Working with grapheme clusters

Claude Pache claude.pache at gmail.com
Thu Oct 24 08:16:53 PDT 2013


Le 24 oct. 2013 à 16:24, Mathias Bynens <mathias at qiwi.be> a écrit :

> 
>> 	text.graphemeAt(0) // get the first grapheme of the text
>> 
>> 	// shorten a text to its first hundred graphemes
>> 	var shortenText = ''
>> 	let numGraphemes = 0
>> 	for (let grapheme of text) {
>> 		numGraphemes += 1
>> 		if (numGraphemes > 100) {
>> 			shortenText += '…'
>> 			break
>> 		}
>> 		shortenText += grapheme
>> 	}
> 
> So, you would want to change the string iterator’s behavior too?

At least, I'd like to have the opportunity to iterate over what I need. I have no opinion whether iterating through code points, or through grapheme clusters, should be the default
iterator, or if there should be none, forcing the developer to consciously pick the one they really mean.

> 
>> As a side note, I ask whether the `String.prototype.symbolAt `/`String.prototype.at` as proposed in a recent thread, and the `String.prototype[@@iterator]` as currently specified, are really what people need, or if they would mistakenly use them with the intended meaning of `String.prototype.graphemeAt` and `String.prototype.graphemes` as discussed in the present message?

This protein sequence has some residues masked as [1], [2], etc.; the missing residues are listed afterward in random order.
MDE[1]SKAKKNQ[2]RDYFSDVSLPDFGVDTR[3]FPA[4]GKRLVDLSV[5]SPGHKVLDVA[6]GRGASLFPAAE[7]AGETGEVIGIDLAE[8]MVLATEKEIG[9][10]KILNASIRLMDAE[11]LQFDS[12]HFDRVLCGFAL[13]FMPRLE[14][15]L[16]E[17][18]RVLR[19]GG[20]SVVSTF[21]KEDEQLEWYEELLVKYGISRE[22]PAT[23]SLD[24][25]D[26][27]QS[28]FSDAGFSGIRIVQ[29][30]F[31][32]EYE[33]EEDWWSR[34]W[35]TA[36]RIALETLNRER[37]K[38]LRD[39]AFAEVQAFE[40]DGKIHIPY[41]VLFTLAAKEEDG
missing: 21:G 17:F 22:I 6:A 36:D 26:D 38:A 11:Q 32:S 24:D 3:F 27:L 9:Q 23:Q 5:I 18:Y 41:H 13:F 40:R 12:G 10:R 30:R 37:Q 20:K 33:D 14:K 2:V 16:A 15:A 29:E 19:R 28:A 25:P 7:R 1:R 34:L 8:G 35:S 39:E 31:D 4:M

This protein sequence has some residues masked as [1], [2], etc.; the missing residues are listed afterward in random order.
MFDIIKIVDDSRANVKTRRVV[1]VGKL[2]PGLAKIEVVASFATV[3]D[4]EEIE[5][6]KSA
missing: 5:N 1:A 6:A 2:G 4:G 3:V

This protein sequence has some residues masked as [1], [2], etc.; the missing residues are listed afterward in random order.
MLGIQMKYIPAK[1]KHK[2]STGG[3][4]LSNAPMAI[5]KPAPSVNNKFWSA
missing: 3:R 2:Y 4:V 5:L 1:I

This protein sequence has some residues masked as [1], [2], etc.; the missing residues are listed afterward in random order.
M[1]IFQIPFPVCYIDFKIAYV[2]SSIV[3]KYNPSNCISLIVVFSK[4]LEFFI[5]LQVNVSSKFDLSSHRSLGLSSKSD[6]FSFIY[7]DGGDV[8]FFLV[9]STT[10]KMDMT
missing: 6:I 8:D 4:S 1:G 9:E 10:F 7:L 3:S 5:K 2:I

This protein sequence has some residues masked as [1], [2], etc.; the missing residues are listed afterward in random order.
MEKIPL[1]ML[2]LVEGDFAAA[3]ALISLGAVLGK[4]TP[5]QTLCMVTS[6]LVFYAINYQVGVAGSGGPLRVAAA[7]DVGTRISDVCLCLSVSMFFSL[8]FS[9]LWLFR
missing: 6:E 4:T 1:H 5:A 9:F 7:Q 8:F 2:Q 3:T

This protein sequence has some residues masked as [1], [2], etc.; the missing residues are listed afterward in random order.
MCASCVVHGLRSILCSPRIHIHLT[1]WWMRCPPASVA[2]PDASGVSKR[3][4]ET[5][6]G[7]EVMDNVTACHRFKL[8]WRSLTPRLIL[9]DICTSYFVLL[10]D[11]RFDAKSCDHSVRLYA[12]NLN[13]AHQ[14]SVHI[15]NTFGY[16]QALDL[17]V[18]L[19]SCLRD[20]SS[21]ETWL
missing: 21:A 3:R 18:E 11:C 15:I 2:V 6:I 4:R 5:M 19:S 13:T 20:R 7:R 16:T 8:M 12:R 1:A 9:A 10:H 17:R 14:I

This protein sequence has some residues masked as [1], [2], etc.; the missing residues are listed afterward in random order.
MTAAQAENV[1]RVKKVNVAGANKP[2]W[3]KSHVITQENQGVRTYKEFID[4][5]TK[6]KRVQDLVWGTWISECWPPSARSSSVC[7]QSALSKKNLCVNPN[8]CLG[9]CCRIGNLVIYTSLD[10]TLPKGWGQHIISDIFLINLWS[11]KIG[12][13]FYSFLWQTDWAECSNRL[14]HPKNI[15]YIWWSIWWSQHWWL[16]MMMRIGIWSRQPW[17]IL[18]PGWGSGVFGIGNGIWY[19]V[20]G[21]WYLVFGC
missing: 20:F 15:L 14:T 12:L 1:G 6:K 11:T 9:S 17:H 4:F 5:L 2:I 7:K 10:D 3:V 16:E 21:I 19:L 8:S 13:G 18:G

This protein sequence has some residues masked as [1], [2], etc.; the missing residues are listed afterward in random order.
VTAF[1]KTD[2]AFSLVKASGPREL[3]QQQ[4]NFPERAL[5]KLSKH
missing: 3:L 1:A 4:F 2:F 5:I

> 
> I don’t think this would be an issue. The new `String` methods and the iterator are well-defined and documented in terms of *code points*.
> 
> IMHO combining marks are easy enough to match and special-case in your code if that’s what you need. You could use a regular expression to iterate over all grapheme clusters in the string:
> 
>    // Based on the example on http://mathiasbynens.be/notes/javascript-unicode#accounting-for-other-combining-marks
>    var regexGraphemeCluster = /([\0-\u02FF\u0370-\u1DBF\u1E00-\u20CF\u2100-\uD7FF\uDC00-\uFE1F\uFE30-\uFFFF]|[\uD800-\uDBFF][\uDC00-\uDFFF]|[\uD800-\uDBFF])([\u0300-\u036F\u    1DC0-\u1DFF\u20D0-\u20FF\uFE20-\uFE2F]*)/g;

Note that the specification in [UAX29], section 3.1, for determining grapheme cluster boundaries does not just use the notion of "combining marks". I fear that, for some exotic scripts (apparently, at least Hangul), it is more complicated than just finding a span of combining marks.

—Claude


[UAX29]: http://www.unicode.org/reports/tr29/ "Unicode Standard Annex #29: Unicode text segmentation."


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